It conveys sheer, untrammelled possibility. This quality seemed in synch with the Revolution of 1917, it wasn’t—which Malevich was painfully made aware of, first by his rivals in the Russian avant-garde and conclusively, by the regime of Joseph Stalin. The painting's quality has degraded since it was drawn. Peter Schjeldahl writes: The painting looks terrible: crackled and discolored, as if it had spent the past eighty-eight years patching a broken window. In fact, it passed most of that time deep in the Soviet archives, classed among the lowliest of the state's treasures. Malevich, like other members of the Revolutionary-era Russian avant-garde, was thrown into oblivion under Stalin; the axe fell on him in 1930. Accused of "formalism", he was jailed for two months. In 2015, while viewing the Black Square with a microscope, art historians at the Tretyakov Gallery discovered a message underneath its black paint, it was believed to read as "Battle of negroes in a dark cave." The reference was linked to an 1897 comic by French writer Alphonse Allais with the caption: “Combat de Nègres dans une cave pendant la nuit” or “Negroes Fighting in a Cellar at Night.”
The researchers at the State Tretyakov Gallery speculated that Malevich was responding to the joke within Allais' popular work. Red Square painting
The Brunswick Heads Nature Reserve is a protected nature reserve located in the Northern Rivers region of New South Wales, Australia. The 221-hectare reserve is situated near Brunswick Heads and contains an intact segment of littoral rainforest. Much of the Australian littoral rainforests have been destroyed for mining or housing. Species of tree include Tuckeroo, Three-veined Laurel, Myrtle Ebony, Wild Quince, Moreton Bay Fig, Broad-leaf Lilly Pilly and Riberry; the rare Stinking Cryptocarya and Scented Acronychia are known from this area. The reserve is a sanctuary for many endangered species of plants and animals which are found in and around the park; these include humpback whales which can be seen during the migration time and common blossom, the smallest fruit bat in the world. Other threatened species found here are the grey-headed flying fox, loggerhead turtles, wallum froglet, pied oystercatchers, beach stone-curlews, etc; the list of endangered rainforest plants includes the Queensland xylosma, scented acronychia and white lace flower.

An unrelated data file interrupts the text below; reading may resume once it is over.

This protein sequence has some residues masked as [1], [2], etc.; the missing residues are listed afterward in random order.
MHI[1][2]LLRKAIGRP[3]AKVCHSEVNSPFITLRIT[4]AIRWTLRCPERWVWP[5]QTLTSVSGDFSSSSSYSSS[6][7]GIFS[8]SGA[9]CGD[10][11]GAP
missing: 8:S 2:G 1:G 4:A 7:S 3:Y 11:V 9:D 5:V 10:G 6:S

Protected areas of New South Wales "The Byron Coast Group of Nature Reserves: Plan of management". NSW National Parks & Wildlife Service. Government of New South Wales. February 1998. ISBN 0-7310-0804-9
Bisk Farm is a brand, owned by SAJ Food Products Ltd, a part of the Aparna Group of Companies. It is a fast-moving consumer goods company, headquartered in the city of Kolkata in the Indian State of West Bengal. Since it was formed in the year 2000, Bisk Farm products have been available throughout Eastern and North Eastern India, parts of South and North India; the company aims to market its products across the country. The company produces a total of 97 products from Biscuits, Cakes, Extruded Snacks, Filled Wafers and controls 15% of market share in East India, Britannia being the major competitor in the region; some popular brands are The Top, Spicy, Just Ginger, Cheese Cream. It sells freshly made snacks and sandwiches through its brand-owned "Just Baked" stores, along with desserts like pastries and muffins. Official website